Beautiful Vegetable Portraits: Lynn Karlin’s Pedestal Series

Originally posted on Mother Earth News by Laura Dell-Haro.

Simply Raw 2016 wall calendar

Image from the Simply Raw 2016 wall calendar. Click image for more info.

Gardeners are inspired to grow their own vegetables for a variety of reasons: food purity, food security, family and cultural traditions, fresh flavors, stress relief, improved nutrition, and many more. Our tomatoes grow sweet with lip-smacking flavor, but also heavy with intent and purpose.

Certainly, identifying your own incentives is critical to making it through the darkness of winter, flush of spring weeds, and stifling summer heat to, ultimately, the bounty of the harvest season. In the elegant vegetable portraits presented on these pages, photographer Lynn Karlin brings an oft-overlooked motivation to light: reverence for beauty.

These works are part of “The Pedestal Series,” in which Karlin, quite literally, elevates the harvest. With an eye attuned to elegance where most people see utility, she ratifies the radish and champions the cabbage.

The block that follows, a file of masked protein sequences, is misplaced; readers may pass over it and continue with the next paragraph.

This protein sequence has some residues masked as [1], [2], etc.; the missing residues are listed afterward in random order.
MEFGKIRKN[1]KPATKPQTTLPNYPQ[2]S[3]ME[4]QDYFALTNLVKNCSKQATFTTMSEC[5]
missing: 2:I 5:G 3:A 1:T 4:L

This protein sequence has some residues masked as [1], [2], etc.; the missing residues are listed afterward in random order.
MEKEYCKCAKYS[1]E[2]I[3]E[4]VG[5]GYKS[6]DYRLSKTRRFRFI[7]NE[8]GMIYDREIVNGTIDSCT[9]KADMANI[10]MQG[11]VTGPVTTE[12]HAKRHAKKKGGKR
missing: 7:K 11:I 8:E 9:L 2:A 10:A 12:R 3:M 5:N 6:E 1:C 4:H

The project started with a rather innocent (but much maligned) vegetable: cauliflower. “Most people don’t really look at, or see beauty in, vegetables,” Karlin says. “At the local farmers market, I became entranced by a purple cauliflower still encased in its stalks and leaves. I brought it home, placed it up high on a white pedestal by an east-facing window, and photographed it.”

Karlin’s models are unique — and not only because of their species. She seldom retouches the produce. “I photograph the vegetables as soon as I get back to the studio. They are as I found them — hours from harvest.” Seven years and 100-plus vegetable portraits later, Karlin still finds the project engaging.“It’s a simple way to express my commitment to local, sustainable agriculture and to celebrate the seasons.”

Whether you’re a potato-based philosopher or a hoe-handling utilitarian, let these vegetable portraits serve as a simple reminder: Grow with gratitude and honor the small wonders of your garden and harvest.

Award-winning garden and food photographer Lynn Karlin lives in Belfast, Maine, and often discovers models at her local farmers markets. Her pedestal portraits are available as limited-edition prints online, and in her 2016 Simply Raw calendar from Amber Lotus Publishing. MOTHER EARTH NEWS editor Laura Dell-Haro studies and writes about the domestic and wild fruits growing in her Great Plains gardens.

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Simply Raw 2016 wall calendar


Stir-Up Sunday

Messages from Your Angels by Doreen Virtue

Image from our Messages from Your Angels 2016 wall calendar featuring words of wisdom from Doreen Virtue. Click image for more info.

In England, the last Sunday before Advent is called Stir-Up Sunday, a name derived from the first words of the Collect that is read in church on that day: “Stir up, we beseech thee, O Lord, the wills of thy faithful people.”